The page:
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    (Original post by Crystal4)
    Yep chemistry A I'm really feeling down rn. I was predicted an A and got an E. Hoping to retake unit 2 and get 90%+ in it.
    I was predicted a B and got an E. :/ I'm actually putting work in this year though and hope I can get at least a C at the end- I'm resitting too.
    I reckon if you put the work in and you really want it, there's nothing stopping you from getting the grade you need.

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    Doing OCR A2 Chem aswell here, but actually beat my prediction of a B for AS and managed to scrape an A despite those horrific papers. A boy in my school went from D->A last year and in economics there was a boy who went from D->A*. If you really set ur mind to it, its do-able.
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    Hey, is it possible to bring up a C to an A in Biology without resitting?
    I actually got CDDD for the first time I took AS. Then I retook the papers and got AAC. I don't want to resit again, that's just crazy.
    A2 starts in two weeks. \:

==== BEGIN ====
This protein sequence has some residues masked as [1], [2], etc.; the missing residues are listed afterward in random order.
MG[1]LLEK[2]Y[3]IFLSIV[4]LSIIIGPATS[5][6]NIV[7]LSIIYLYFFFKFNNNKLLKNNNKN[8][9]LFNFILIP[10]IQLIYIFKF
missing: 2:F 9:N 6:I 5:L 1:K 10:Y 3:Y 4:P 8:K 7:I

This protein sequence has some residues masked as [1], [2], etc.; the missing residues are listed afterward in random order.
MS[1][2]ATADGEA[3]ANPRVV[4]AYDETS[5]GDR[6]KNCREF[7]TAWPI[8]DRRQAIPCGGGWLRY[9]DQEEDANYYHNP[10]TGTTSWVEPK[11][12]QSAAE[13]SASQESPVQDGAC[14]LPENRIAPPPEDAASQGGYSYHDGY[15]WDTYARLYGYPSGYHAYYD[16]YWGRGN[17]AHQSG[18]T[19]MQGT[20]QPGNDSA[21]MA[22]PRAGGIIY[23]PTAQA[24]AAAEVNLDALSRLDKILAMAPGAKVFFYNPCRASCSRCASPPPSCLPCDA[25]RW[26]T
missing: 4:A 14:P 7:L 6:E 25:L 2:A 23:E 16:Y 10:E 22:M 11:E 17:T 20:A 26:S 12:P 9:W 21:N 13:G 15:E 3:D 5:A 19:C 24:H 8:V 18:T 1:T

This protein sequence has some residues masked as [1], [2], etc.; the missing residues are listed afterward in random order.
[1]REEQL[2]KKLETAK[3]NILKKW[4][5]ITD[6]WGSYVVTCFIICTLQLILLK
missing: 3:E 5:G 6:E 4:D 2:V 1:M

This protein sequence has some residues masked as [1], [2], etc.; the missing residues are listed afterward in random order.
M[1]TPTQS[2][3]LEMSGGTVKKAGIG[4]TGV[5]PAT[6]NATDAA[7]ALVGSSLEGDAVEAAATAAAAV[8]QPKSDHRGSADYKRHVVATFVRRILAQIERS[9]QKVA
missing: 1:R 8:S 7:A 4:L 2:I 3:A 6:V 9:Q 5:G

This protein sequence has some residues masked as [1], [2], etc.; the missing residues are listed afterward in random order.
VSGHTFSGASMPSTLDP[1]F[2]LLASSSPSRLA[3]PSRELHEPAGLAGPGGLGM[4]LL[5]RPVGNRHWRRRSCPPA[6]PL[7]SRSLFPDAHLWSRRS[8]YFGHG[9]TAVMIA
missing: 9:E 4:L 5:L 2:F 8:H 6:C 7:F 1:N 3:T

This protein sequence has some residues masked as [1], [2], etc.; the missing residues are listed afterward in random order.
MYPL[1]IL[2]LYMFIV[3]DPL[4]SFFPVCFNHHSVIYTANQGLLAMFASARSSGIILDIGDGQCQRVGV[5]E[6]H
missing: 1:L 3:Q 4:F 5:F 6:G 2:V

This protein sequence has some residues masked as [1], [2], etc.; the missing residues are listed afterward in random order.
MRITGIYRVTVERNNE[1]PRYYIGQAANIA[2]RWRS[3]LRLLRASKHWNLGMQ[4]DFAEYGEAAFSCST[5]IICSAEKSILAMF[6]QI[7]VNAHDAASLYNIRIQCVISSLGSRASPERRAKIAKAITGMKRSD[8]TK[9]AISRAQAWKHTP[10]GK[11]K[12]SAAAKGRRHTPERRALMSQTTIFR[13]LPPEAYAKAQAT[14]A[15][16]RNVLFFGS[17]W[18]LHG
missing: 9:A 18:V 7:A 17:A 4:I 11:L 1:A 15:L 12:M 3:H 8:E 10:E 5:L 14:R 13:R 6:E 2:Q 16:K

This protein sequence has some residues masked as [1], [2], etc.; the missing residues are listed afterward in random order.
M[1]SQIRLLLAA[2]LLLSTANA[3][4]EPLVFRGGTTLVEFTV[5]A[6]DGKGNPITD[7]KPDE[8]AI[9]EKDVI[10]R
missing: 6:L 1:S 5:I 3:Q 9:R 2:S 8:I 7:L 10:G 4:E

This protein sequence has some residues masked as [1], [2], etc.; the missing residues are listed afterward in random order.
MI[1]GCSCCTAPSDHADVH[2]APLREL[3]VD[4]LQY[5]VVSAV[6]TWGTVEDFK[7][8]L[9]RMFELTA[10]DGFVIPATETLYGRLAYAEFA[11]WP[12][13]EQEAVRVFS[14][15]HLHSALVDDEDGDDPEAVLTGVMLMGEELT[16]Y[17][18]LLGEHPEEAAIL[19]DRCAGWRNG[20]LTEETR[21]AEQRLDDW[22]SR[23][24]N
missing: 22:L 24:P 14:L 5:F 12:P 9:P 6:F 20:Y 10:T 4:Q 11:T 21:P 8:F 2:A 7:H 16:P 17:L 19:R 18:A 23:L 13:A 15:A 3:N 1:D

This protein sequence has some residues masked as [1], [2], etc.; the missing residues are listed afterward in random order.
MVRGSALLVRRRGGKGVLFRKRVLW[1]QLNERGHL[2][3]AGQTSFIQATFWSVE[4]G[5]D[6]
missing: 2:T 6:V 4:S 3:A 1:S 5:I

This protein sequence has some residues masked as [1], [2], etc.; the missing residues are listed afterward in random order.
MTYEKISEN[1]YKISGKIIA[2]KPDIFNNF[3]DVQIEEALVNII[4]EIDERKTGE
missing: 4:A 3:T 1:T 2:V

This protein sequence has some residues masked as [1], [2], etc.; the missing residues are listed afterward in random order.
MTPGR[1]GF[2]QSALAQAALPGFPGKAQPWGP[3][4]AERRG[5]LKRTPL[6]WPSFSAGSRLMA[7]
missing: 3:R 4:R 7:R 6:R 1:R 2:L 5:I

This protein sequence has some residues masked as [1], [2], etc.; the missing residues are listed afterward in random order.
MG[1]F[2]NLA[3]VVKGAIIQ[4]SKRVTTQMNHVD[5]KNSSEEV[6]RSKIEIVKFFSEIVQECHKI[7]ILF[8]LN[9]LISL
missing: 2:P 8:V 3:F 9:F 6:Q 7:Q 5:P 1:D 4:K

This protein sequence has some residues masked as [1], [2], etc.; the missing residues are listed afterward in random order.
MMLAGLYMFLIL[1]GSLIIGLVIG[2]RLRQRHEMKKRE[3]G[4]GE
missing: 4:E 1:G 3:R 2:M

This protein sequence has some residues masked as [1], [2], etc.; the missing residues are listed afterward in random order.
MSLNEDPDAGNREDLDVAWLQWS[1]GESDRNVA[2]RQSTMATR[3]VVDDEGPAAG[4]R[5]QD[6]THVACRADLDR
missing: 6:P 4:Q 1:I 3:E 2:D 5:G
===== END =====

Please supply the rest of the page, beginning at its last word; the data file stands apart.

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    No we asked but not possible to go from c to a


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    (Original post by Fintastic)
    Hey, is it possible to bring up a C to an A in Biology without resitting?
    I actually got CDDD for the first time I took AS. Then I retook the papers and got AAC. I don't want to resit again, that's just crazy.
    A2 starts in two weeks. \:

    Yes if lets say u got 65% at as you would need 95% at a2 to make it into 80% which will make it into an a*. You cant get an A with a C but you can get an A*. Unless u retake some modules.
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    (Original post by rakib567)
    Yes if lets say u got 65% at as you would need 95% at a2 to make it into 80% which will make it into an a*. You cant get an A with a C but you can get an A*. Unless u retake some modules.
    I'm doing CIE, so if I want to retake, I have to retake all the papers, unfortunately.

    Do you mean I can get an A but not an A*? Kinda confused, sorry. However, my percentile really is 65%. Spot on.